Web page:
Detective Inspector Frederick Abberline.
Scotland Yard Detective that led the Whitechapel murder investigations. Liaised with Bradford CID into the investigation of the John Gill Manningham murder investigation.
Detective Superintendent Dobson
Detective Supt Dobson was the senior investigating officer in a number of serious crimes including the John Gill murder of 1888. He was also involved in tackling the Fenians conspiracy in Bradford and the public disorder that arose during the Manningham riots.
Bradford’s Victorian detectives that brought criminals to justice.
Prior to 1842 there was little or no specialist department in the police service for investigating crime. Crime investigations and executions of warrants were undertaken by the Bow Street Runners.
As criminals became more sophisticated and the rise in terrorism from the Fenians (later known as the IRA) the Metropolitan Police responded by introducing the first detective branch in 1842.
Other police forces were to follow including the West Riding Constabulary and subsequently Bradford Borough Police.
The Bradford borough force established a detective department in January 1848.
Bradford’s Victorian Detectives-Rates of Pay.
Bradford’s Detective officers were paid 25 Shillings a week which was 4 Shillings more than Sergeants and 8 Shillings more than Constables.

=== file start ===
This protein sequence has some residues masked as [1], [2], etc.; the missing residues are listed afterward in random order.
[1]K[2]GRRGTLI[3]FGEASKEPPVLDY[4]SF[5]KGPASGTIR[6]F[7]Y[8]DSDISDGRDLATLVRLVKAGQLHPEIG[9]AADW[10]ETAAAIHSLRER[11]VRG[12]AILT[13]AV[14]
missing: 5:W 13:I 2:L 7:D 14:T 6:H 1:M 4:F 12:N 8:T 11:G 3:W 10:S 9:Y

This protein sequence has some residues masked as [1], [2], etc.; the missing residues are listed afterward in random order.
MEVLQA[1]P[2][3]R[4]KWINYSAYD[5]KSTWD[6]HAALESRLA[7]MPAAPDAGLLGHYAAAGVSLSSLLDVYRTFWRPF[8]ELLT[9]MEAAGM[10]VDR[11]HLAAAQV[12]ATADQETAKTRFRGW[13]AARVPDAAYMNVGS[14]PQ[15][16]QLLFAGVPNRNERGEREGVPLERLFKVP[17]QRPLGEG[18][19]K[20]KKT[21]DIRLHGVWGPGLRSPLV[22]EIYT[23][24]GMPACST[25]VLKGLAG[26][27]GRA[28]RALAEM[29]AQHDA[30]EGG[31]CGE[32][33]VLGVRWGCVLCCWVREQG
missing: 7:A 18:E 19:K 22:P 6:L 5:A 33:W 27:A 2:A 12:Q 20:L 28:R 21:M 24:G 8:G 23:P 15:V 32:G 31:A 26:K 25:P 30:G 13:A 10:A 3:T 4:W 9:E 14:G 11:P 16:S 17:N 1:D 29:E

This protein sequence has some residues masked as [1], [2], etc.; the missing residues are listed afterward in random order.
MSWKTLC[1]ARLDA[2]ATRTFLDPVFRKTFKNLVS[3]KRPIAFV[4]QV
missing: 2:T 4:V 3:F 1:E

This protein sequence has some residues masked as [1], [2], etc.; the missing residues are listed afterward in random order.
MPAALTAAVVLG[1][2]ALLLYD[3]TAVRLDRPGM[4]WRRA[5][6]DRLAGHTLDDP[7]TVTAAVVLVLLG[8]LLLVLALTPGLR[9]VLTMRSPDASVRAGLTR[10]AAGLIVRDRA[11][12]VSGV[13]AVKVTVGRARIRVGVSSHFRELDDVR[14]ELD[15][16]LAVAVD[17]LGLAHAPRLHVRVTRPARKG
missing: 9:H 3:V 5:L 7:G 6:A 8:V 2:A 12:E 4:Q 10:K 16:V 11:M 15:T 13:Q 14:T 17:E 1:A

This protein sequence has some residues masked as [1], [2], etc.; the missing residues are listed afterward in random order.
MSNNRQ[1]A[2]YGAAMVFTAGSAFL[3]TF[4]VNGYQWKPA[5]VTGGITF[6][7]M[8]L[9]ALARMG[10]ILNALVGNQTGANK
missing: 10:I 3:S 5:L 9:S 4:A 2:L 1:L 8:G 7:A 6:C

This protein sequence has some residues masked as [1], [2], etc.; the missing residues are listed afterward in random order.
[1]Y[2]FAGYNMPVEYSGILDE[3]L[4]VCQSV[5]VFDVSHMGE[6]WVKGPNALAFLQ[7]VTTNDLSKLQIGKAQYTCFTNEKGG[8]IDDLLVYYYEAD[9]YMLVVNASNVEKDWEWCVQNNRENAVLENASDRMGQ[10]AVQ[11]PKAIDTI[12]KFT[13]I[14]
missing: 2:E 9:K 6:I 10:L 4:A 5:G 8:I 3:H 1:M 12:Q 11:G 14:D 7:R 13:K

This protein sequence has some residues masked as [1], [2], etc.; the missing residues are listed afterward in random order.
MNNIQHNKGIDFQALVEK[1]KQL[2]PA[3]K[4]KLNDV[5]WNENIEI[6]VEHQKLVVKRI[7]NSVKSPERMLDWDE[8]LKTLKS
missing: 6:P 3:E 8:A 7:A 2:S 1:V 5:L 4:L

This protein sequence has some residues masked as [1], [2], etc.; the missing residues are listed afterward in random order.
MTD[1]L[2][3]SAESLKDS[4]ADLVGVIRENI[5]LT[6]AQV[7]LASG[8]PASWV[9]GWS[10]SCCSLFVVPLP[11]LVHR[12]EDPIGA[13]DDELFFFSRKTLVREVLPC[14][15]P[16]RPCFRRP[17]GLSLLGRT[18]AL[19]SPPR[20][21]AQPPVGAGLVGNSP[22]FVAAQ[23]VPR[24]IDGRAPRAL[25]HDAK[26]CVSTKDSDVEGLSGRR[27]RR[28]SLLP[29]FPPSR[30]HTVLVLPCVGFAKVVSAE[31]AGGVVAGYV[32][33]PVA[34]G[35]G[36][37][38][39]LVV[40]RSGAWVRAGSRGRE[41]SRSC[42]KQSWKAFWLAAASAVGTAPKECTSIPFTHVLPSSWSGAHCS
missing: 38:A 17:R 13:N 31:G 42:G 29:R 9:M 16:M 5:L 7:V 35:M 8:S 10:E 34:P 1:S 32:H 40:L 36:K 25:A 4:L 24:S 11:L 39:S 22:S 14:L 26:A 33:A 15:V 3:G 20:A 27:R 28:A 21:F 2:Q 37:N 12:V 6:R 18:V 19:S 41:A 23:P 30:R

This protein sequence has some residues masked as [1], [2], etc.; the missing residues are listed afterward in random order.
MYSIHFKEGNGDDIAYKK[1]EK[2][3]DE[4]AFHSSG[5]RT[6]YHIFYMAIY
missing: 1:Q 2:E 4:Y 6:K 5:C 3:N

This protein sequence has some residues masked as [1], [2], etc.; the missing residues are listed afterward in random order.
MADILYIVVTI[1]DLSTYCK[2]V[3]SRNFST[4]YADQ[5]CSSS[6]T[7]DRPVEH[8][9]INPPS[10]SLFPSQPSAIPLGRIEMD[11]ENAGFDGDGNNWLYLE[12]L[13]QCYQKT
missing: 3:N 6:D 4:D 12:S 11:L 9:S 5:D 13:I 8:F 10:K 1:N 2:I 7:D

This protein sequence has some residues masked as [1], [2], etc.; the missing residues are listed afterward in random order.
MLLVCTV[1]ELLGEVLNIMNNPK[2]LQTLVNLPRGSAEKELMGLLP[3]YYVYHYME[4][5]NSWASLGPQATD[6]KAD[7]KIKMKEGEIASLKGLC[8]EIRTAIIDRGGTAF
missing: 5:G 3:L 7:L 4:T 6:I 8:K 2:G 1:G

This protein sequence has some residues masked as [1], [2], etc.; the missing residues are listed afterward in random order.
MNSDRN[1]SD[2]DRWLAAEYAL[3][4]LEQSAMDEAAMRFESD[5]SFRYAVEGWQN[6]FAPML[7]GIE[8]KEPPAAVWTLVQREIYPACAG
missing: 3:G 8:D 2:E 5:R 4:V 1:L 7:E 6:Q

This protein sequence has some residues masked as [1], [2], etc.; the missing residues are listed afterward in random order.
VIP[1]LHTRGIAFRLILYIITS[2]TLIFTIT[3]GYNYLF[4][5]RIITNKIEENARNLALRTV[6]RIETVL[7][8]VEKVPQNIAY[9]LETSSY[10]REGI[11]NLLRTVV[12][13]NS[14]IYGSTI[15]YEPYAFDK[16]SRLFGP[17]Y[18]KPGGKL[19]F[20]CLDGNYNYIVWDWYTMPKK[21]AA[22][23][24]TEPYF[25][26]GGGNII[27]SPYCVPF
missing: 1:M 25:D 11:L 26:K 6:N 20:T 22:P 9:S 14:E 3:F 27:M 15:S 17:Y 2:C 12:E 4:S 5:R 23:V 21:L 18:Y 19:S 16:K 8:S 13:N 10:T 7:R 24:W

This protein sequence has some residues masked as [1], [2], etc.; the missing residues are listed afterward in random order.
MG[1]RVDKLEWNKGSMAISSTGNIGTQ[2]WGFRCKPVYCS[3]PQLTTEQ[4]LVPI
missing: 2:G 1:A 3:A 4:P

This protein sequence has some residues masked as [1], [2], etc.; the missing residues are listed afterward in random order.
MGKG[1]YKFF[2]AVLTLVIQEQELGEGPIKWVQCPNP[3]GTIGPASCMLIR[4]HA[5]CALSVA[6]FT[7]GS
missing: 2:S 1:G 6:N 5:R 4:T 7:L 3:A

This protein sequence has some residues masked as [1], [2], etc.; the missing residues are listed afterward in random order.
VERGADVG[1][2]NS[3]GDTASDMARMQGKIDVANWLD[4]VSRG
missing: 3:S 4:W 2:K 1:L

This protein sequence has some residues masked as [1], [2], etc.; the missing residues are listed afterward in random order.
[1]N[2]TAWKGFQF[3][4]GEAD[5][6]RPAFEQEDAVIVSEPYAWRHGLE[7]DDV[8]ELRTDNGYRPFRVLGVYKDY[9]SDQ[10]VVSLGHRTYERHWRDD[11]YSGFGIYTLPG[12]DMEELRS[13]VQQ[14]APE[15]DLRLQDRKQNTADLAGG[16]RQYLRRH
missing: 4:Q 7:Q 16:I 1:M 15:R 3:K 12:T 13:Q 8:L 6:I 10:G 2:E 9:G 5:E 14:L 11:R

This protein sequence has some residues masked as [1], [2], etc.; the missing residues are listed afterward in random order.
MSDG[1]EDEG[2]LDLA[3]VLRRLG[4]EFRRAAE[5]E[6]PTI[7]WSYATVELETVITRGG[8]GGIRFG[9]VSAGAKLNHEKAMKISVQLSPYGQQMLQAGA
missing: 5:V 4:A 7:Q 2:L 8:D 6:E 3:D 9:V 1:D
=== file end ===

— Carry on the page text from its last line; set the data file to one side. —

After April 1858 Bradford Detectives were paid something like 38 Shillings a week. Bradford’s Detectives always formed a small part of the force during the 19th Century (in 1848 there were 2 detectives out of 67 salaried men. In 1899 a CID department of 21 was only about 7% of a force more than 300 strong). In the same year the force had 1 Det. Superintendent, 1 Det. Inspector., 5 Det.Sergeants, 12 Det. Constables and 2 Clerks. All detectives came under “A Division” and worked from the Town Hall.
The high rate of pay for early detectives and the success of the subsequent Sweet Poisoning investigations show that even in the 1850s there was a significant emphasis on detective work – but the Watch Committee minutes indicate a greater need/influence in Bradford from the 1870s onwards. (Contributed by Natalie Baines Bradford Police Museum)
Some of the more notable characters of Bradford’s Detective Branch were:
- Detective Chief Inspector Dobson (later to become Detective Supt.)
- Detective Constable Luke Hamilton Talbot (later to become Chief Constable Warrington)
- Detective Sergeant Abbey (later to become Detective Chief Inspector)
- Detective Sergeant Butterworth
- Detective Sergeant King
- Detective Sergeant Towler
- Detective Collins
- Detective Davy
- Detective Field
- Detective Green
- Detective Hague
- Detective Martindale
- Detective Thornton
- Detective Tidd
- Detective Willoughby
Some of these Bradford detectives were involved in several murder investigations including the Victorian Manningham Ripper investigation and the capture of the notorious murderer John Jackson.
They also feature in some of the books written about the events of that period.